udaymathapati wrote:

If a, b, k, and m are positive integers, is a^k factor of b^m?

(1) a is a factor of b.

(2) k = m

We are given that a, b, k, and m are positive integers, and we need to determine whether a^k is a factor of b^m.

Statement One Alone:

a is a factor of b.

Although we know that a is a factor of b, we still cannot determine whether a^k is a factor of b^m.

For example, if a = 2, b = 4 (2 is factor of 4), k = 1, and m = 1, then 2^1 = 2 is a factor of 4^1 = 4.

However, if a = 2, b = 4, k = 3, and m = 1, then 2^3 = 8 is not factor of 4^1 = 4. Statement one alone is not sufficient.

Statement Two Alone:

k = m

Since we know neither the values of a and b nor the relationship between a and b, statement two alone is not sufficient.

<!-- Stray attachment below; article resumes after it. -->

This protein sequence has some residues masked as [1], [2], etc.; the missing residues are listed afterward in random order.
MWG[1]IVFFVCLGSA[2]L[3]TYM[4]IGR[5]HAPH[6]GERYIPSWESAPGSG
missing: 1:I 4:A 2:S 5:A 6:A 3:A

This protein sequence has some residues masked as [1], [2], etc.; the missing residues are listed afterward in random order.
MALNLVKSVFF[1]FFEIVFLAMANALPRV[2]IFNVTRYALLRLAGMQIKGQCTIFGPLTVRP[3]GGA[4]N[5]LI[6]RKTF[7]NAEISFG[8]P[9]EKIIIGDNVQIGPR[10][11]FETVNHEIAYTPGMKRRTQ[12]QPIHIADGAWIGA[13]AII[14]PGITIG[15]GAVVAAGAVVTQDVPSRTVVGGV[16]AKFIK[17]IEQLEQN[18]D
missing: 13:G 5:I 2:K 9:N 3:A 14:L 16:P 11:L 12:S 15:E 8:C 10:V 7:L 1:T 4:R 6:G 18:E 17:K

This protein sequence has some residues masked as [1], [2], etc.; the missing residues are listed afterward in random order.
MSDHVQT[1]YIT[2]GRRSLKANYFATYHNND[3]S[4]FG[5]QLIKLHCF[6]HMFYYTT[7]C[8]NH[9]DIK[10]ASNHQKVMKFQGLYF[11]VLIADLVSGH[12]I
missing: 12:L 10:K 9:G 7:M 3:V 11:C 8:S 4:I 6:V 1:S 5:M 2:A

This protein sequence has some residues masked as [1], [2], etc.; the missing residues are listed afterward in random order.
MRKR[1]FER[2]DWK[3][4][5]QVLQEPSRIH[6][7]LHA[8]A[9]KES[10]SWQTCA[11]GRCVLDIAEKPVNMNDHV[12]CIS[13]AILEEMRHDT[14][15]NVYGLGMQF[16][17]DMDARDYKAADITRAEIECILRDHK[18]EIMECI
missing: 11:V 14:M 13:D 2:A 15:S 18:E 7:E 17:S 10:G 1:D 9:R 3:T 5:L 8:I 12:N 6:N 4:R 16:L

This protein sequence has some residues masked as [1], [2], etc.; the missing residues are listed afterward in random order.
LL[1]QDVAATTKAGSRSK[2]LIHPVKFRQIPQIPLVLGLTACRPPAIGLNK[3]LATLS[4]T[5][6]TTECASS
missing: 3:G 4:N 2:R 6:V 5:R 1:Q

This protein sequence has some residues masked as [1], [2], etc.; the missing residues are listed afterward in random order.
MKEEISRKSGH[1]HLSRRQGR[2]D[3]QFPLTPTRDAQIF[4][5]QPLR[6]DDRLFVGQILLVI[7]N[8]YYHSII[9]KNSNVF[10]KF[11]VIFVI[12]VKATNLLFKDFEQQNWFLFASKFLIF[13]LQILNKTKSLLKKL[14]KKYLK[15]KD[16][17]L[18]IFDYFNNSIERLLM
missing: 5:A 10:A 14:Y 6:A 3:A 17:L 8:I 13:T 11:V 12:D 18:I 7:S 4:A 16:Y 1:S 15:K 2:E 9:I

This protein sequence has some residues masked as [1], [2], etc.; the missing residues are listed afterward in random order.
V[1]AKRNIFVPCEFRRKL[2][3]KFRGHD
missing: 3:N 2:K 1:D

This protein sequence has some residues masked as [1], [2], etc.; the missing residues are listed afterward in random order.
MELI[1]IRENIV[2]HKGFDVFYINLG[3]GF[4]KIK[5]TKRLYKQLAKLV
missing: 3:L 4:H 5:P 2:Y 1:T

Statements One and Two Together:

From statement one, we know a is a factor of b, and from statement two, we know k = m.

In order for a^k to be a factor of b^m, (b^m)/(a^k) = integer.

Since k = m, we can write (b^m)/(a^k) as (b^m)/(a^m). Now let’s simplify:

(b^m)/(a^m) = (b/a)^m

Since a is a factor of b, b/a is an integer; thus:

(b/a)^m = integer^m = integer

Thus, a^k is indeed a factor of b^m and the two statements together are sufficient.

Answer: C

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